[Python-Dev] PEP 382 specification and implementation complete
ncoghlan at gmail.com
Sun Nov 6 13:29:56 CET 2011
On Sun, Nov 6, 2011 at 6:10 PM, "Martin v. Löwis" <martin at v.loewis.de> wrote:
> I had announced this to import-sig already; now python-dev.
> I have now written an implementation of PEP 382, and fixed some details
> of the PEP in the process. The implementation is available at
> With this PEP, a Python package P can consist of either a P/__init__.py
> directory and module, or multiple P.pyp directories, or both. Using a
> directory suffix resulted from the following requirements/observations:
> - people apparently prefer an approach where a directory has to be
> declared as a Python package (several people commented this after
> my PyConDE talk, expressing dislike of how Java packages are
> "unflagged" directories)
> - people also commented that any declaration should indicate that this
> is about Python, hence the choice of .pyp as the directory suffix.
> - in choosing between a file marker inside of the directory (e.g.
> zope-interfaces.pyp) and a directory suffix, the directory suffix
> wins for simplicity reasons. A file marker would have to have a
> name which wouldn't matter except that it needs to be unique - which
> is a confusing requirement that people likely would fail to meet.
I finally got around to doing the search Barry and I promised for the
previously raised objections to the directory suffix approach.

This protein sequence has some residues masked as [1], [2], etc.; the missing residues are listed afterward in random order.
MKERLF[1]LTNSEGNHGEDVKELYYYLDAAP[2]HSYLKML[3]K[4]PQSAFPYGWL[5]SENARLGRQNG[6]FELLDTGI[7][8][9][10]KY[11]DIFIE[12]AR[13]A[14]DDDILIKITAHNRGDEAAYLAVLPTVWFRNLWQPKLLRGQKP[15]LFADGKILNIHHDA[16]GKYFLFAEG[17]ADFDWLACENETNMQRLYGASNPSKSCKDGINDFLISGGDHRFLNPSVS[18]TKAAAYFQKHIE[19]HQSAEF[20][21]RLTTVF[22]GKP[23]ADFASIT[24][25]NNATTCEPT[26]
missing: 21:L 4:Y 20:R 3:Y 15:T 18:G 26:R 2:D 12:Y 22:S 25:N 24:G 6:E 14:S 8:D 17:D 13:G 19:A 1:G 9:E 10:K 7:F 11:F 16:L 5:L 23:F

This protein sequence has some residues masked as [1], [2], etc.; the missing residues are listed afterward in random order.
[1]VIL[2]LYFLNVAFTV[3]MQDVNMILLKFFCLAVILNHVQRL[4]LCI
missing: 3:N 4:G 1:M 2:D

They were in the "Rejected Alternatives" section of PJE's proposed
redraft of PEP 382 (before he decided to create PEP 402 as a competing
* Another approach considered during revisions to this PEP was to
simply rename package directories to add a suffix like ``.ns``
or ``-ns``, to indicate their namespaced nature. This would effect
a small performance improvement for the initial import of a
namespace package, avoid the need to create empty ``*.ns`` files,
and even make it clearer that the directory involved is a namespace
The downsides, however, are also plentiful. If a package starts
its life as a normal package, it must be renamed when it becomes
a namespace, with the implied consequences for revision control
Further, there is an immense body of existing code (including the
distutils and many other packaging tools) that expect a package
directory's name to be the same as the package name. And porting
existing Python 2.x namespace packages to Python 3 would require
widespread directory renaming as well.
In short, this approach would require a vastly larger number of
changes to both the standard library and third-party code, for
a tiny potential performance improvement and a small increase in
clarity. It was therefore rejected on "practicality vs. purity"
I think this was based on the assumption that *existing* namespace
package approaches would break under the new scheme. Since that is not
the case, I suspect those previous objections were overstated (and all
packaging related code manages to cope well enough with modules where
the file name doesn't match the package name)
Nick Coghlan | ncoghlan at gmail.com | Brisbane, Australia
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